32 WomenandCardiovascularHealth A Position Paper of The Women’s Health Council ‘fewer women than men with suspected acute heart attack symptoms are referred for non-invasive tests, and fewer women than men who tested positive for heart disease are recommended for further testing and treatment… probably due to a combination of gender differences and gender bias’ (Laher, 2001). This assertion has been borne out by the findings of a number of studies, both in Irelandand abroad. Bedinghaus (2001) found that when women present with myocardial infarction they are more likely than men to be misdiagnosed, and they are also more likely to die of their first infarction. A survey of eighteen medical practices in England that explored differences in treatment for men and women with ischaemic heart disease, found that the results suggested a systematic bias towards men compared with women in terms of secondary prevention of ischaemic heart disease (Hippisley-Cox et al., 2001). Women with angina were found to be less likely to be referred to a specialist or to have revascularisation than men, and in secondary care further inequalities were found in investigation and use of drug treatment. Among patients with ischaemic heart disease, it was also found that women were less likely than men to have their risk factors (body mass index, smoking, blood pressure) recorded (Hippisley-Cox et al., 2001). Most recently, an article published in the Irish Medical Times this year reported on a study carried out by Vittinghoff et al in the United States. The study, of 2763 post-menopausal women with serious heart disease, found that doctors often fail to prescribe aspirin, beta blockers and cholesterol lowering drugs to the women, in spite of the fact that these drugs have been shown to prevent further heart attacks or other heart trouble (Hurley, 2003). Beta blockers, which slow the heart rate, were only being taken by one-third of the women who should have been taking them, only half the women who qualified for them were taking cholesterol lowering drugs, and although all women who had suffered a heart attack should have been prescribed aspirin, only 80% actually had been (Vittinghoff et al., 2003). In Ireland, HIPE database information showed that among patients with ischaemic heart disease and/or acute myocardial infarction, hospitalisation rates for males were found to be roughly double that for females (Codd, 2001). The findings of a recent study carried out at health board level suggested that access to secondary preventative therapy is not equitable across regions, gender and age in Ireland (Bennett et al., 2002). Bennett et al., found that men were more likely to receive any secondary preventative therapy, except statins, than females, and that younger patients were more likely to receive the majority of secondary preventative therapies, particularly aspirin, statins and beta-blockers. Given the time lag in the development of cardiovascular disease among women, discussed above, the implication of these findings is that women are doubly disadvantaged.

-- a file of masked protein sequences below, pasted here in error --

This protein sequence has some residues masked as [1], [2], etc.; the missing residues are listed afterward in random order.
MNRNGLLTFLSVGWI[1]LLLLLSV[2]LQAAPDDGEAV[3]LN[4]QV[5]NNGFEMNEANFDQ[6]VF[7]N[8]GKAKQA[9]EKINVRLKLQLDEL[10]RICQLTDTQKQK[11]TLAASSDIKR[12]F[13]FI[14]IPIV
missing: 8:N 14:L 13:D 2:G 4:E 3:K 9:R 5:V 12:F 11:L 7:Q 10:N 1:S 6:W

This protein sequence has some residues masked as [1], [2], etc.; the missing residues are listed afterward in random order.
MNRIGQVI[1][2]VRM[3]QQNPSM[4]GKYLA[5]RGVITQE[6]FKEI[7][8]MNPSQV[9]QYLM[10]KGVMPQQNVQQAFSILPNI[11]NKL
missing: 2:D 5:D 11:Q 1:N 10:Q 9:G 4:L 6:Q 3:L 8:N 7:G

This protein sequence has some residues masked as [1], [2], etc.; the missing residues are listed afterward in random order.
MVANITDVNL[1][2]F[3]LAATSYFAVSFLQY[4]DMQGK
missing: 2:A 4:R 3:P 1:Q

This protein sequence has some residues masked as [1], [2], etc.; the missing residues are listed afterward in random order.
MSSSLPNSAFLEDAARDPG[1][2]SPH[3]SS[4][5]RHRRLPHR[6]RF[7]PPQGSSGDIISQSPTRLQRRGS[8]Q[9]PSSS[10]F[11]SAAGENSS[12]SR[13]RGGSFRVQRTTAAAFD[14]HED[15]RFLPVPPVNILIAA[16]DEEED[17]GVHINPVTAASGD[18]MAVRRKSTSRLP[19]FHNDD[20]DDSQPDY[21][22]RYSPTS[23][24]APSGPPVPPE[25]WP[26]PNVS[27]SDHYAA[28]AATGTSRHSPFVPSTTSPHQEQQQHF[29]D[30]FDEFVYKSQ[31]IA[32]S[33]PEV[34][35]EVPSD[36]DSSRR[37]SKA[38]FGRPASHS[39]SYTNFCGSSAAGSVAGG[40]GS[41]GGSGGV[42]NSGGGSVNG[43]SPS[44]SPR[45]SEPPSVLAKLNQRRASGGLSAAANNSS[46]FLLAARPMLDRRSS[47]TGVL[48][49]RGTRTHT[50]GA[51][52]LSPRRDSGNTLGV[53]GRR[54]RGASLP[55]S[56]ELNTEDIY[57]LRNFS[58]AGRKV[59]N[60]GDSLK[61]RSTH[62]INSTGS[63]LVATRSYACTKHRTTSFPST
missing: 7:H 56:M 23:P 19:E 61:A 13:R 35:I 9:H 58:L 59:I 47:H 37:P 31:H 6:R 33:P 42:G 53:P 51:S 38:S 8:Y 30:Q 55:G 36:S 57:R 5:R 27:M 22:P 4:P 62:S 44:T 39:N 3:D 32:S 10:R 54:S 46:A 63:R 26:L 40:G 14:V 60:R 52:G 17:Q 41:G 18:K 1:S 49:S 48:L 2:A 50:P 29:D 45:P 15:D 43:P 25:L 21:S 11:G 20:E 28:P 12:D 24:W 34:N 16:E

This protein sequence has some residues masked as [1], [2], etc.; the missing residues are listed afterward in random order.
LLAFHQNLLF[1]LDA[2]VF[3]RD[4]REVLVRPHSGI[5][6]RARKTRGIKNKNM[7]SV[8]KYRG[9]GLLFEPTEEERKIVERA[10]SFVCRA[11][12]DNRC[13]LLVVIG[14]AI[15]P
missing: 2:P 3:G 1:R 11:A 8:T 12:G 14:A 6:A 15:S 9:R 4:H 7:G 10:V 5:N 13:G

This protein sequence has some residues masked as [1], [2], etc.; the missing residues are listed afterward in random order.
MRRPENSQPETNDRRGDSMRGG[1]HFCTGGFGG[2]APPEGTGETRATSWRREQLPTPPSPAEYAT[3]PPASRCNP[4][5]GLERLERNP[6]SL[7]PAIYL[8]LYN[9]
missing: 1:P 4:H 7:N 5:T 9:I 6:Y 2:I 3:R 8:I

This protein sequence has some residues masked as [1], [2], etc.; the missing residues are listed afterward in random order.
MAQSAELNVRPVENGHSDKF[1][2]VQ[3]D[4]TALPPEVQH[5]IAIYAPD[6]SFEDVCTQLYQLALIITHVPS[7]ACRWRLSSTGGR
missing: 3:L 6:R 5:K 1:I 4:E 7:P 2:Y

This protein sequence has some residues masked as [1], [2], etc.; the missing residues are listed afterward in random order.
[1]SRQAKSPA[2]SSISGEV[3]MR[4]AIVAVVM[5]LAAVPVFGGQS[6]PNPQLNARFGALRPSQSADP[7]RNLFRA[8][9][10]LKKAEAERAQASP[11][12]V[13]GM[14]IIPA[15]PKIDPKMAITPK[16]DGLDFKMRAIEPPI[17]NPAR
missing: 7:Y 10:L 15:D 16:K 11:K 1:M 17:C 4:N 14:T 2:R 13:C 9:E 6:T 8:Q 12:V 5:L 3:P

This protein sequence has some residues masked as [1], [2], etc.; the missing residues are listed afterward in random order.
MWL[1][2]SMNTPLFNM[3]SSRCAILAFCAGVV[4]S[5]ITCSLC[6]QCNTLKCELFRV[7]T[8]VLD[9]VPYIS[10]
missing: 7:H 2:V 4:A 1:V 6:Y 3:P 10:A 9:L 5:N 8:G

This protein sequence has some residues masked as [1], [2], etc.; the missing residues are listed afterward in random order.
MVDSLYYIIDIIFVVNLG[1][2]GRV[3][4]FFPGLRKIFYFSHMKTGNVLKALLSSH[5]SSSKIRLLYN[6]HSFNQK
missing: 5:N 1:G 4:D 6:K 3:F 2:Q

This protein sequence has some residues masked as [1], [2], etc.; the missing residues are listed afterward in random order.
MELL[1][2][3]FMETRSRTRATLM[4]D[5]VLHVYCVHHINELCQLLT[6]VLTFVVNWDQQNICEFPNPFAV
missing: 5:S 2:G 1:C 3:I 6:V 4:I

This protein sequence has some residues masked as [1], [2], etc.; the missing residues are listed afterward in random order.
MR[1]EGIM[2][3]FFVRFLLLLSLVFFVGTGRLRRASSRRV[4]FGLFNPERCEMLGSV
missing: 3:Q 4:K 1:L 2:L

WomenandCardiovascularHealth A Position Paper of The Women’s Health Council 33 Commentators have suggested that the different and often less aggressive handling of coronary episodes in women may be related to the different symptoms of heart disease among women, in particular the greater frequency of non-coronary chest pain and women’s tendency to be 10 years older than men when first presenting with cardiovascular disease or up to 20 years older at the time of myocardial infarction (Hines, 2001). Attention must be paid to medical teaching around cardiovascular disease, and in particular the notion that prevalence is lower in women must be challenged. At present, MacSheridan has asserted that this assumption means that doctors are less likely to consider a diagnosis of cardiovascular disease in the female patients, and that both they and their patients may not be sufficiently educated to recognise and respond to symptoms (MacSheridan, 2001). The particular needs of women regarding cardiovascular disease were acknowledged to some extent in the CardiovascularHealth Strategy report, Building Healthier Hearts (Department of Healthand Children CardiovascularHealth Strategy Group, 1999). The report noted that special attention is required to ensure adequate participation by women and by older patients in cardiac rehabilitation programmes, and recommended that current services be expanded appropriately. However, it did not incorporate the recommendation of the European Institute of Women’s Health to develop a two-sided approach to dealing with heart disease with a view to tackling both how health care professionals screen for the disease and the need for women-specific research in the area (European Institute of Women’s Health, 1996). This should be done as a matter of some urgency.